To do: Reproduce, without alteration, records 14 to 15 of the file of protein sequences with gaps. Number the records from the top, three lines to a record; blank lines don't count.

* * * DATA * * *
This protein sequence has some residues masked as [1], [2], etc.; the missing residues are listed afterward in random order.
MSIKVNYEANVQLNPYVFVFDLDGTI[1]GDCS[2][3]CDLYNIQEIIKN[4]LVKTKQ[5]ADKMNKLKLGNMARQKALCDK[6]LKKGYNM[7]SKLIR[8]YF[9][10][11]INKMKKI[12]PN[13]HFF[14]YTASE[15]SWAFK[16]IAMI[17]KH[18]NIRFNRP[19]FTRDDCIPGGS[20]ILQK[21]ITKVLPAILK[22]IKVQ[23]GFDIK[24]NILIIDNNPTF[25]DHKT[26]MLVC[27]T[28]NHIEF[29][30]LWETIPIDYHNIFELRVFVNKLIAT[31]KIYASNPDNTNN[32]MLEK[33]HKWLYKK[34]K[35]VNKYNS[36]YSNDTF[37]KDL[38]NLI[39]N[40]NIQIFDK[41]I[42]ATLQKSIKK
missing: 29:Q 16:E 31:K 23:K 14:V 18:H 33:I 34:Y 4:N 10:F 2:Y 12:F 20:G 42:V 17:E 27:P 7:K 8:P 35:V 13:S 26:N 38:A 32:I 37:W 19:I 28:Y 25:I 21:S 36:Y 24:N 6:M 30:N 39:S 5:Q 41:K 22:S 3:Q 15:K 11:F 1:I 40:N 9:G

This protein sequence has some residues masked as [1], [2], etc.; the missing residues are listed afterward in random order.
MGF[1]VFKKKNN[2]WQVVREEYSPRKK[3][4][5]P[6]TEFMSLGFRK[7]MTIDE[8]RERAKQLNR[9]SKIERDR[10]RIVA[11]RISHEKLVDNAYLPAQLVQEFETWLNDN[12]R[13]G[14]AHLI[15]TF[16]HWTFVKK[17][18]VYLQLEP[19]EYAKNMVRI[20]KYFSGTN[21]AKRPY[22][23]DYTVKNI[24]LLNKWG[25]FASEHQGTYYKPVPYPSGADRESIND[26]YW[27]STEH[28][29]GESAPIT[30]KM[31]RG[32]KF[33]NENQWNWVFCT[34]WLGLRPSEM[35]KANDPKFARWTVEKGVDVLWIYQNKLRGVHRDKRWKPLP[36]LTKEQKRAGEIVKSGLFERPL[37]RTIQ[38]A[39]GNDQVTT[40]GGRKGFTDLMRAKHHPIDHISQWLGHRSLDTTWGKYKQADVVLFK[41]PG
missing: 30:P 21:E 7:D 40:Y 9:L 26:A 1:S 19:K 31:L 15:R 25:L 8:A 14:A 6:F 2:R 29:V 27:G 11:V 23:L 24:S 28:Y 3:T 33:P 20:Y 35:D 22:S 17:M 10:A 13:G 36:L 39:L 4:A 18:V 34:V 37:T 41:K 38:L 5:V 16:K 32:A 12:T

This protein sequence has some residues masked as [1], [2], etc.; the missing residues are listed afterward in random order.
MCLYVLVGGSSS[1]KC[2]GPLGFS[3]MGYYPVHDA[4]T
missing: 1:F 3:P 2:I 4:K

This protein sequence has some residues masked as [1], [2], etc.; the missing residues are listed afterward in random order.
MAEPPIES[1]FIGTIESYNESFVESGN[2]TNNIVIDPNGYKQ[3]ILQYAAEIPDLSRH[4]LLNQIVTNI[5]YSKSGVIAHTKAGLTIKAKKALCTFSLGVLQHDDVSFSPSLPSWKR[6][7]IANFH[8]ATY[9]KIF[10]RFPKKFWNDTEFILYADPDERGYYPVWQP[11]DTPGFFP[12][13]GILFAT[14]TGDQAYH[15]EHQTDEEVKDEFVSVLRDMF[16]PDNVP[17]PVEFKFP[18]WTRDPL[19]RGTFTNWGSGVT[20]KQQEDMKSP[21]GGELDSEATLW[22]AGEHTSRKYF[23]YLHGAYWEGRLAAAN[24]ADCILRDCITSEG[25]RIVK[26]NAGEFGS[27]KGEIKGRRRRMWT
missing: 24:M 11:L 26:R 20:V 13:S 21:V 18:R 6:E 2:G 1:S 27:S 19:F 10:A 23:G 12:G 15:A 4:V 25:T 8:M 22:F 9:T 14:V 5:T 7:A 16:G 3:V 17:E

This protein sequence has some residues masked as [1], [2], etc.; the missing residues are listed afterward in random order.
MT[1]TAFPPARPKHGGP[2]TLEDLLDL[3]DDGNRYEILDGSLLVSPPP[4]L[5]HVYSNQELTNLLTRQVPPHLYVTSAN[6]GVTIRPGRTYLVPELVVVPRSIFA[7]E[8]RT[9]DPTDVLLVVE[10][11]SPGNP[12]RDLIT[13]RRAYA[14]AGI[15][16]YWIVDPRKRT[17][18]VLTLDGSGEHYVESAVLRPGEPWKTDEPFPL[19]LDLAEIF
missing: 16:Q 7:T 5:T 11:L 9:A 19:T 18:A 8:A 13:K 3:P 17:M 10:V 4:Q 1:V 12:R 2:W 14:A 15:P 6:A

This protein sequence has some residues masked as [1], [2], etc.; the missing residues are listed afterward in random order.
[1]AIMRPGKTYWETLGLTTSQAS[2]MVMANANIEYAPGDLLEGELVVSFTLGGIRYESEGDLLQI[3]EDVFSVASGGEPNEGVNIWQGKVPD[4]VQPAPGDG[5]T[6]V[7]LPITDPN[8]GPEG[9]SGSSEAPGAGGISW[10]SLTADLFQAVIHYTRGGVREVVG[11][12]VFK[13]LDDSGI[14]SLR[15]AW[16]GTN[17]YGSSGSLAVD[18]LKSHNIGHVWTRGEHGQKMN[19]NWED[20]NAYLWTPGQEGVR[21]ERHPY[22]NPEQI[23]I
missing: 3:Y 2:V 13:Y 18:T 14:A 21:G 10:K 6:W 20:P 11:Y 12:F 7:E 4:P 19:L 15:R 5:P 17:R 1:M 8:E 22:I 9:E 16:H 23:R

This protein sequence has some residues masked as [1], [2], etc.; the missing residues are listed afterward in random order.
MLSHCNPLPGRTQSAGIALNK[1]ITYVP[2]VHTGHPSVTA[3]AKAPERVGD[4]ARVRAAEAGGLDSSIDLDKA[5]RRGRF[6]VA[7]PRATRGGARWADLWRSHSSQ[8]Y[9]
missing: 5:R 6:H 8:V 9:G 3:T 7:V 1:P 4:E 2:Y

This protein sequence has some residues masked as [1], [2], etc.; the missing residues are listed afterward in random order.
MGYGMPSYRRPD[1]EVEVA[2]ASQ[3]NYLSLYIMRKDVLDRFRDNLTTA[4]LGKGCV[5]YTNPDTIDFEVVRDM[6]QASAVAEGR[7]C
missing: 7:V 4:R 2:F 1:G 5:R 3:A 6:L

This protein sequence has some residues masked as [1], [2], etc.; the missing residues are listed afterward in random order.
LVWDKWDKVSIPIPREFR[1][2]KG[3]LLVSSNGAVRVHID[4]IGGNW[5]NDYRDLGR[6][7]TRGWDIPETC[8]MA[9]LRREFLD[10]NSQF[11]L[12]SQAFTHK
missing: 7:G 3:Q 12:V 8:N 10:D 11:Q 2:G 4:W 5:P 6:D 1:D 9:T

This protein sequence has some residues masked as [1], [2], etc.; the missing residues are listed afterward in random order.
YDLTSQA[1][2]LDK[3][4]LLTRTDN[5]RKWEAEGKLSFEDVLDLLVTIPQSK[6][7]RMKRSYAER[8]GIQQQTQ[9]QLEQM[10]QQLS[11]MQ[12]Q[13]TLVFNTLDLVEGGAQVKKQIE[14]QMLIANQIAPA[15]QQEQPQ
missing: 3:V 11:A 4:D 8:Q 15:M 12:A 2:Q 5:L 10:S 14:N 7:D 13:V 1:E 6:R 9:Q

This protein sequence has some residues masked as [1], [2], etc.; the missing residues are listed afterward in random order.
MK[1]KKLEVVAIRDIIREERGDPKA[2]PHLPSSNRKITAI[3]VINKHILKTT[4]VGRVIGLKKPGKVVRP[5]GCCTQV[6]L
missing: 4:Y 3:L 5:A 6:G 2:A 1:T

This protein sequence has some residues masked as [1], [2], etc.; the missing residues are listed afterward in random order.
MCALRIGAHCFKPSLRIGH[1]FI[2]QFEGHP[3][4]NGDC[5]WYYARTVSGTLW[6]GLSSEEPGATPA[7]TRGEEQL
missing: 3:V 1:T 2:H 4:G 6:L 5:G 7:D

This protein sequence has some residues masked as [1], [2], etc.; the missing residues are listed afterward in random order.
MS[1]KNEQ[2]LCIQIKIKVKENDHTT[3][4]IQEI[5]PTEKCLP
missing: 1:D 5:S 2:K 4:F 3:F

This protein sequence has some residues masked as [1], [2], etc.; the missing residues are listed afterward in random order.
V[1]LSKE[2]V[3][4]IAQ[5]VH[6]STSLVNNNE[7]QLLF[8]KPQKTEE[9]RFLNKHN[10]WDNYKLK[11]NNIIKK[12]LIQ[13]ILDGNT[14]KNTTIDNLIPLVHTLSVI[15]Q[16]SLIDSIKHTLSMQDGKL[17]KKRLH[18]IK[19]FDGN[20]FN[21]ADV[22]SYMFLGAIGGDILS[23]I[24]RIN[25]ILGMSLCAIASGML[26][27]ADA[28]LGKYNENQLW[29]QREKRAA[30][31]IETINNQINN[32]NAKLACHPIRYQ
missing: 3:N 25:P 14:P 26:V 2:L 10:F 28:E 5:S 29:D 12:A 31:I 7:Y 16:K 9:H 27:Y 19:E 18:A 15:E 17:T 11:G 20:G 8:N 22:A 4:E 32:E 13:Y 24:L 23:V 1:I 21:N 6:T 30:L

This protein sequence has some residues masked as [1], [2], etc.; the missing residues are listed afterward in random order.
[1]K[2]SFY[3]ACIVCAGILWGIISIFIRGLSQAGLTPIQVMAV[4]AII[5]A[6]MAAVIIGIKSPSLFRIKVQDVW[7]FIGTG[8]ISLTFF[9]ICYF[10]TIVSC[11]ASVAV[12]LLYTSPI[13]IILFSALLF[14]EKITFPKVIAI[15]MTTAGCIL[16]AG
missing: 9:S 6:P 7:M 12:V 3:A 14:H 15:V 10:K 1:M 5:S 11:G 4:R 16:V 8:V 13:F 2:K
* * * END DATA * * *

This protein sequence has some residues masked as [1], [2], etc.; the missing residues are listed afterward in random order.
V[1]LSKE[2]V[3][4]IAQ[5]VH[6]STSLVNNNE[7]QLLF[8]KPQKTEE[9]RFLNKHN[10]WDNYKLK[11]NNIIKK[12]LIQ[13]ILDGNT[14]KNTTIDNLIPLVHTLSVI[15]Q[16]SLIDSIKHTLSMQDGKL[17]KKRLH[18]IK[19]FDGN[20]FN[21]ADV[22]SYMFLGAIGGDILS[23]I[24]RIN[25]ILGMSLCAIASGML[26][27]ADA[28]LGKYNENQLW[29]QREKRAA[30][31]IETINNQINN[32]NAKLACHPIRYQ
missing: 3:N 25:P 14:P 26:V 2:L 10:F 28:E 5:S 29:D 12:A 31:I 7:Y 16:K 9:H 27:Y 19:E 18:A 15:E 17:T 11:G 20:G 8:N 22:A 4:E 32:E 13:Y 24:L 23:V 1:I 21:N 6:T 30:L

This protein sequence has some residues masked as [1], [2], etc.; the missing residues are listed afterward in random order.
[1]K[2]SFY[3]ACIVCAGILWGIISIFIRGLSQAGLTPIQVMAV[4]AII[5]A[6]MAAVIIGIKSPSLFRIKVQDVW[7]FIGTG[8]ISLTFF[9]ICYF[10]TIVSC[11]ASVAV[12]LLYTSPI[13]IILFSALLF[14]EKITFPKVIAI[15]MTTAGCIL[16]AG
missing: 9:S 6:P 7:M 12:V 3:A 14:H 15:V 10:K 1:M 5:S 11:G 4:R 16:V 8:V 13:F 2:K